I've got a reasonably solid, DIY scaffold kit...and had the whole thing planned, since the specialist dechetterie, for asbestos sheets...said they were able to accept them from DIY people, no probs, at all...if each sheet was double wrapped in plastic. It looked really easy, to clobber the whole lot, from the scaffolding...with a big long handled mallet, from INSIDE the house... but I chickened out when online instructions told me its essential to use bolt cutters, to dismantle the sheets...and not to attempt unscrew anything..or break anything, carelessly, .as this can cause dust...EVEN IF..(as now)...everything is damp and muddy, with leaf mould and things long living and growing there, when real 'dust' might almost be a luxury.

It has been excruciatingly stressful...finding a good bloke to do it...I believe I have at last found someone, qualified, pleasant and up to the job.I'm sending him photos this eve....

There are a few local, excellent blokes, but the thought of asking any of them to do the work, when I doubted they had any quallies working with life threatening materials...made me pressure all of them with such hairy tales and lists of rules, regs and warnings, that all but one, a young chap, the others recommended....just disappeared.

I do not think he is qualified, and I'm not sure he knows anything about why he should I can't discuss it with him, not yet anyway..and when I do, I will feel duty bound to interrogate him, to discover if he is taking risks..and he will be offended..more stressssss..

Although locally...asbestos was big news this time last year...with the arrest of a 'serial polluter' in jug, I think..but what has happened to his ouvriers? And the people who paid for the lousy work he did...? And how many people might get sick or die because of him...?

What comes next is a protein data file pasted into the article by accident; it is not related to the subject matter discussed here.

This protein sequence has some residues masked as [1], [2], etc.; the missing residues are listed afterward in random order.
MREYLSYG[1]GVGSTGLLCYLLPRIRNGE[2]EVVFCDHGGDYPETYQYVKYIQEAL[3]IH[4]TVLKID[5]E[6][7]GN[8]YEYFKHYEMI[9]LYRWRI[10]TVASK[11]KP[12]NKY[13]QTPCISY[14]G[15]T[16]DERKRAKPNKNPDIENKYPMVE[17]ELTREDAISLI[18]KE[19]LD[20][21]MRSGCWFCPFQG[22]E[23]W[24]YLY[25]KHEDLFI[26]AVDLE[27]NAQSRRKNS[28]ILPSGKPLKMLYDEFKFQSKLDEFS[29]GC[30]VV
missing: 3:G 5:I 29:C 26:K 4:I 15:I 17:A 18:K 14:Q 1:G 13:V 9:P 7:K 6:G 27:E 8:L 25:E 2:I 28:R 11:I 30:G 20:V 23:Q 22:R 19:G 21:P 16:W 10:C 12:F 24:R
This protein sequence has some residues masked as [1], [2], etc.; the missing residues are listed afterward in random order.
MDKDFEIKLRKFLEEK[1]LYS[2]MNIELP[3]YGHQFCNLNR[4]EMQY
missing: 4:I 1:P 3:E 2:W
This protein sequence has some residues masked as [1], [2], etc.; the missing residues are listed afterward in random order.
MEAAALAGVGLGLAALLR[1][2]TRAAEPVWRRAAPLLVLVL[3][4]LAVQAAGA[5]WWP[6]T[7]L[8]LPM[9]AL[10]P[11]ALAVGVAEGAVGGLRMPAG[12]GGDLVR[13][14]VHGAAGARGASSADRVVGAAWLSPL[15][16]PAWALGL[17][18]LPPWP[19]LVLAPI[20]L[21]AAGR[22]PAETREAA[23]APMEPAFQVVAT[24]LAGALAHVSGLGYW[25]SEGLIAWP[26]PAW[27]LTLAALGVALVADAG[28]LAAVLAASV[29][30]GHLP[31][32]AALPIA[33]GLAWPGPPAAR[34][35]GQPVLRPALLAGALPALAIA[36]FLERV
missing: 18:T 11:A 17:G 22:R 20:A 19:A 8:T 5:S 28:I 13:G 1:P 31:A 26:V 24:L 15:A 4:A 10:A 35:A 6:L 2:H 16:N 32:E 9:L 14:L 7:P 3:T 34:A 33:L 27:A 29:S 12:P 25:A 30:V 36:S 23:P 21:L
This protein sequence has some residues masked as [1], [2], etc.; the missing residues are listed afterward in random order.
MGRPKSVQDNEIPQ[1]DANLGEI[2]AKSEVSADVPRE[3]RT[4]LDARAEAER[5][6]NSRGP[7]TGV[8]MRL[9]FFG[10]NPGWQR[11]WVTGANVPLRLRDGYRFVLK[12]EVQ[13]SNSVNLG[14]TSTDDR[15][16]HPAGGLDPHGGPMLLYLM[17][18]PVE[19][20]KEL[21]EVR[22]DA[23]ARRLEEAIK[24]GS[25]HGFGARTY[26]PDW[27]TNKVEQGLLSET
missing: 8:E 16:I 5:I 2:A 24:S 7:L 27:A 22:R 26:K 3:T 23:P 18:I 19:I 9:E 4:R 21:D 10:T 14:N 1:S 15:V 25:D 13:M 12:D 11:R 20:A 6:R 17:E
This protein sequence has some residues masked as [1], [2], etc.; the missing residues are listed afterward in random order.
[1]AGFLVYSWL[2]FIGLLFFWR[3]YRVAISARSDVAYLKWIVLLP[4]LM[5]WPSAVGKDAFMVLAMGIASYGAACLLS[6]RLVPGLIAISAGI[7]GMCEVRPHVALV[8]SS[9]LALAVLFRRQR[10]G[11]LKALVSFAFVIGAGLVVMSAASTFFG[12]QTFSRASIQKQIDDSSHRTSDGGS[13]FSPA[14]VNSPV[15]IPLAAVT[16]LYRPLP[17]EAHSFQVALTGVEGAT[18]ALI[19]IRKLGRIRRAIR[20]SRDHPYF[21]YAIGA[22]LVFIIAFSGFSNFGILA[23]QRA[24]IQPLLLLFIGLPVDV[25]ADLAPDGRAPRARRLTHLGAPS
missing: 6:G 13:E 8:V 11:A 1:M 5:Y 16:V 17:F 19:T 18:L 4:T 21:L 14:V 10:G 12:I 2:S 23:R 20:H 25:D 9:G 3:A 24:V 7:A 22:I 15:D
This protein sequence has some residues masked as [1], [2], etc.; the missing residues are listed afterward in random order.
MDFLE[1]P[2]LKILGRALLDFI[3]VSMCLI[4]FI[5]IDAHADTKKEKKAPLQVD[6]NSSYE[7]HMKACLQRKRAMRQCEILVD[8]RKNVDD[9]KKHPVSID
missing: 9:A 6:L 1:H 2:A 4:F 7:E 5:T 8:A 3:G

Wonderful to have an idea of price....25 e per m2....hmmm, plus extras...would prob mean....NO replacement roof...but...I rather like the thought of the biggest room...becoming a walled garden, open to the sky, ..with just a teeny bit of essential roof rebuilt with metal (cheap) sheets.'s not impossible..

It's better than worrying about asbestos.... Or maybe it could have a giant tarp, over all...I think the wood beams might have to go...or..I could build something in that space..a yurt...or tonnelle...

It needs some lateral thinking...

Thanks so much!!.... I've got some paths to take, and some new perspectives...

Yes, the permission, a permission préalable in this case, has to be the starting point. Go to the mairie because it will take a few weeks to come through but for replacement of asbestos they cannot refuse. They will probably want to know what kind of tiles you are having instead, even if they match what you already have, but that should be about it.

What Richard is saying happens, especially if there is a local roofer who is a brother, son, cousin, father, friend and any other close tie with a member of the council, or a councillor himself of course. However, when we checked on the regulations, roofers who are not qualified to touch asbestos are breaking the law by saying they will do it and you are also at fault for using people who are not. It seems that whatever anybody says we are expected to check whether they are or are allowed and any other possibility ourselves. Ultimately you get a proper job from a certified specialist or roofer who has the right bit of paper.